Investors Rejoice as Jobs Rebound
After getting the shocking news last month that the U.S. economy had created only 33,000 new jobs in February, investors have been optimistically nervous all week as they have waited for the March Nonfarm Payrolls number from the Bureau of Labor Statistics (BLS).
Investors were optimistic because they have seen multiple instances since the “Great Recession” where jobs numbers have surprised to the downside one month only to rebound the following month. They were nervous because every trend must come to an end at some point, and what if this month was that moment when the month after a disappointing number wasn’t followed by a strong number?
Luckily, investor optimism was rewarded this morning as the BLS announced that the U.S. economy created 196,000 new jobs in March – 24,000 above the consensus estimate of 172,000. In addition to the Nonfarm Payrolls number, the BLS also announced that the unemployment rate remained unchanged at 3.8%, and average hourly earnings increased by only 0.1%.
This was a surprisingly low average hourly increase – the consensus estimate was looking for a 0.3% gain – but it fits right in line with the narrative the Federal Open Market Committee (FOMC) has been outlining recently regarding low levels of inflationary pressure.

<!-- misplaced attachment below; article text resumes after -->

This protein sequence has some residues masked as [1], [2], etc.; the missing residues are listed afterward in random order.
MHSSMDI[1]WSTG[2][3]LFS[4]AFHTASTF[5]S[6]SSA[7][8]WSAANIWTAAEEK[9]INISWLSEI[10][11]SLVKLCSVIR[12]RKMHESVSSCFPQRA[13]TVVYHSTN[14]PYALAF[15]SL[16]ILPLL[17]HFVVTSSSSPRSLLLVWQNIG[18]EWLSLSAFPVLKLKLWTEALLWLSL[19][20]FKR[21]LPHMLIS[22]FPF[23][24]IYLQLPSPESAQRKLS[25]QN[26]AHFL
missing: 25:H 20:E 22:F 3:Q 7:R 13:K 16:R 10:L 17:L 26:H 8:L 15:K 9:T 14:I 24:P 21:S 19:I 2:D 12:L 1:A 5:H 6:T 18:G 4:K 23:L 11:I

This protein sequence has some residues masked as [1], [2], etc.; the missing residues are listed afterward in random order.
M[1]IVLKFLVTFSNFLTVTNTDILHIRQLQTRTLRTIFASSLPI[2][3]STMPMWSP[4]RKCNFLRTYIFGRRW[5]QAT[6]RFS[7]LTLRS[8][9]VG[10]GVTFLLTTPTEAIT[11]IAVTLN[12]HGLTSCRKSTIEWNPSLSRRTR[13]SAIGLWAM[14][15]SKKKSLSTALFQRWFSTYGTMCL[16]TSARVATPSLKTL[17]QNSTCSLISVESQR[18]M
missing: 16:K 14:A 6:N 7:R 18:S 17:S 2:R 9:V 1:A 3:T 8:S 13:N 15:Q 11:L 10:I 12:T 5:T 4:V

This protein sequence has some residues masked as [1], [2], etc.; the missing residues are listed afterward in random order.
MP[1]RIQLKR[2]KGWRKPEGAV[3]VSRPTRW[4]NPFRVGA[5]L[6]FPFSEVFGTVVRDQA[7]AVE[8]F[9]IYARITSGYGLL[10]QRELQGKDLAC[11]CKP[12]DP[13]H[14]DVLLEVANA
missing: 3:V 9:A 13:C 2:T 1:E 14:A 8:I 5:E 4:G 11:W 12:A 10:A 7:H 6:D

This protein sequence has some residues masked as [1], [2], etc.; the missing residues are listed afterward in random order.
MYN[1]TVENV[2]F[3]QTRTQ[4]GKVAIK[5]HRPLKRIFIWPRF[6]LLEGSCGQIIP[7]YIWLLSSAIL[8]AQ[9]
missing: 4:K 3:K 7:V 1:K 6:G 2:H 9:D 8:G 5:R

When wages rise quickly, it puts upward pressure on inflation because consumers have more money in their pockets to spend on goods and services. Conversely, when wages rise slowly, it reduces the upward pressure on inflation.
Investors responded to this good news by buying stocks.
The S&P 500 capped off a stellar week by closing at 2,892.74, its highest close since Oct. 4, 2018. In fact, the index closed higher than the previous day every day this week.
Don’t get confused by the two red candlesticks on the chart this week – one on Tuesday and one on Wednesday. The color is not determined by comparing the close price for the day with the close price of the previous day.
Instead, the color of each candlestick is determined by whether the close price for that day is higher or lower than the open price of the same day. When the close price is higher than the open, the candlestick is green. Conversely, when the close price is lower than the open price, the candlestick is red.
Bullish economic news, anticipation that the United States and China are close to a trade deal and an optimistic outlook for the upcoming earnings season all seem to be contributing to the S&P 500’s recent success. Unless earnings season is a complete bust, it looks like the bullish trend is going to continue.